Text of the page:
Climate change is reshaping forests differently across the United States, according to a new analysis of U.S. Forest Service data. With rising temperatures, escalating droughts, wildfires, and disease outbreaks taking a toll on trees, researchers warn that forests across the American West are bearing the brunt of the consequences.
The study, led by UF Biology researchers J. Aaron Hogan and Jeremy W. Lichstein was published in the Proceedings of the National Academy of Sciences. The study reveals a pronounced regional imbalance in forest productivity, a key barometer of forest health that gauges tree growth and biomass accumulation. Over the past two decades, the Western U.S., grappling with more severe climate change impacts, has exhibited a notable slowdown in productivity, while the Eastern U.S., experiencing milder climate effects, has seen slightly accelerated growth.
Forests play a critical role in regulating the Earth's climate, acting as carbon sinks that sequester approximately 25% of human carbon emissions annually. However, their ability to store carbon hinges on the delicate balance between the positive and negative effects of climate change. The study, using national-scale forest inventory data, models trends from 1999 to 2020, analyzing 113,806 measurements in non-plantation forests.
"We are witnessing changes in forest functioning as forest ecosystems respond to global change drivers, such as carbon-dioxide-fertilization and climate change," said Hogan. "It is the future balance of these drivers which will determine the functioning of forests in the coming years to decades."
Some drivers, such as droughts and forest pathogens, have negative effects on productivity, but other drivers, such as carbon-dioxide fertilization, are predicted to have positive effects. This phenomenon suggests that increased carbon-dioxide levels enhance plant growth by increasing photosynthesis, which inspired the researchers to take a deeper look at its impact.
"The U.S. Forest Service has been monitoring the growth and survival of over a million trees across the U.S. for multiple decades," said Lichstein. "We were interested to see if their data provided evidence for increased rates of tree growth, as predicted by the carbon-dioxide fertilization hypothesis."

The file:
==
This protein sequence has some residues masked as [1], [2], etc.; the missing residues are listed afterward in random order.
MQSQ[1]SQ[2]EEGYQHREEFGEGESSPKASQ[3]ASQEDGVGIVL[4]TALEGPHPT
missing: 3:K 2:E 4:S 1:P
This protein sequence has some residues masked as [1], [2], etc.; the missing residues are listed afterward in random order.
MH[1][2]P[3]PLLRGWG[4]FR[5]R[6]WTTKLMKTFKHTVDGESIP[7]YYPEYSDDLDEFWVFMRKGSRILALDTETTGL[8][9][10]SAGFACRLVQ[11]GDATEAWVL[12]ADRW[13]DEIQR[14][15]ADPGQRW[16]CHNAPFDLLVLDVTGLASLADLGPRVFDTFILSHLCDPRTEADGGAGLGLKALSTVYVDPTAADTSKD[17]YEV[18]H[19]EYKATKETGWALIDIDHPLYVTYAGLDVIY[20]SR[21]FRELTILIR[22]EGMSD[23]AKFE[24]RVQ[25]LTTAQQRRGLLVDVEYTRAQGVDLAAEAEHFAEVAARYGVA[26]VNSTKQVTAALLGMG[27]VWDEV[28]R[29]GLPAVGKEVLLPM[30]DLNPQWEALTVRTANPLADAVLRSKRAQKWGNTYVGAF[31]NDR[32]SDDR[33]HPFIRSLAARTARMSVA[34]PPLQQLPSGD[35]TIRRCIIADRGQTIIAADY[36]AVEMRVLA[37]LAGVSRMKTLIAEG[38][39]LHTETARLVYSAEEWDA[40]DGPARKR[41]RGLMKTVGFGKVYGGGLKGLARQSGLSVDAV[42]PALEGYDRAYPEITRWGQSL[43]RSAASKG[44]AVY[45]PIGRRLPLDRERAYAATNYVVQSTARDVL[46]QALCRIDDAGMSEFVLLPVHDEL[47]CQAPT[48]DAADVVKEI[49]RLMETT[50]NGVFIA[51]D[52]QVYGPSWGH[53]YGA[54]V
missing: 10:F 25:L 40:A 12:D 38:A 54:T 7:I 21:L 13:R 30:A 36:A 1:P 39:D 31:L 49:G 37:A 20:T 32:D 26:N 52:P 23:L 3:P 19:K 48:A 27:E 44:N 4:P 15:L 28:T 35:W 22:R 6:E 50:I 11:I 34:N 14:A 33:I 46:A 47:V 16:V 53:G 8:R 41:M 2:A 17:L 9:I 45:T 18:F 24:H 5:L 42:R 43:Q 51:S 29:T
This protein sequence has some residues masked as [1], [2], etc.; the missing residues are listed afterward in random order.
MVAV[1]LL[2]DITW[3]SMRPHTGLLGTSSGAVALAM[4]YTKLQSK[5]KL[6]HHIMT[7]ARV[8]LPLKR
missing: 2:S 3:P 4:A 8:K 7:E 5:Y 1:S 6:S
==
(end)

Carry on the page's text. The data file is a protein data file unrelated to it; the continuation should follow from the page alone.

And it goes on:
While tree growth in the Eastern U.S. aligns with expectations, the Western region shows extreme climate effects overshadowing any positive growth trends, challenging the prevailing assumption that forests' carbon-storing ability will continue to increase.
"Our study suggests that future projections of climate and sea-level rise may be too optimistic because, in reality, ecosystems are likely to store less carbon in the future," said Lichstein. "Less ecosystem carbon storage means more carbon in the atmosphere and therefore more warming and accelerating climate change."
The findings also illuminate the fact that climate change is not a uniform force but rather a dynamic agent with region-specific influences. The study illustrates how the degree of climate change can push forests past a tipping point. Some forests are already approaching or surpassing climate thresholds which shift them to become sources of carbon, rather than sinks that remove carbon from the atmosphere.
"Ecosystem carbon sequestration is not guaranteed to be permanent, and it can be reversed by climate change," said Lichstein. "This reversal is already happening in the Western U.S., and there are signs that it may also be happening in other drought-impacted regions of the world, such as the Amazon."
It might be tempting to chalk the losses up to extreme events. But, according to the researchers, the decline in productivity in the Western U.S. cannot be attributed to increased rates of tree mortality.
"We hear a lot about wildfires in the Western U.S., which kill a lot of trees and release carbon to the atmosphere," said Lichstein. "But our study shows that additional ecosystem carbon loss in Western forests is occurring due to declining tree growth rates."
With trees growing slower due to adverse climate change effects, including decreased precipitation, the study implies that, even without the intensifying wildfires, the carbon sink in Western forests will continue to weaken without urgent action to reduce human greenhouse gas emissions.
"We must have healthy forests in connection with emissions reduction to restore the global carbon balance and limit climate change," said Hogan.
The transformations observed in U.S. forests raise concerns about their future resilience and sustainability. The researchers hope their findings highlight the urgent need for governments and industry to work together to reduce greenhouse gas emissions and achieve net-zero emissions as soon as possible.
"Our results highlight the need for reduced global greenhouse gas emissions," said Lichstein. "Without the emissions reductions that scientists have been urging for decades, forest carbon sinks will likely weaken, which will accelerate the pace of climate change."
This study was developed with Grant Domke from the U.S. Forest Service Northern Research Station, Kai Zhu from the University of Michigan, and Dan Johnson from UF's School of Forest, Fisheries, and Geomatics Sciences.
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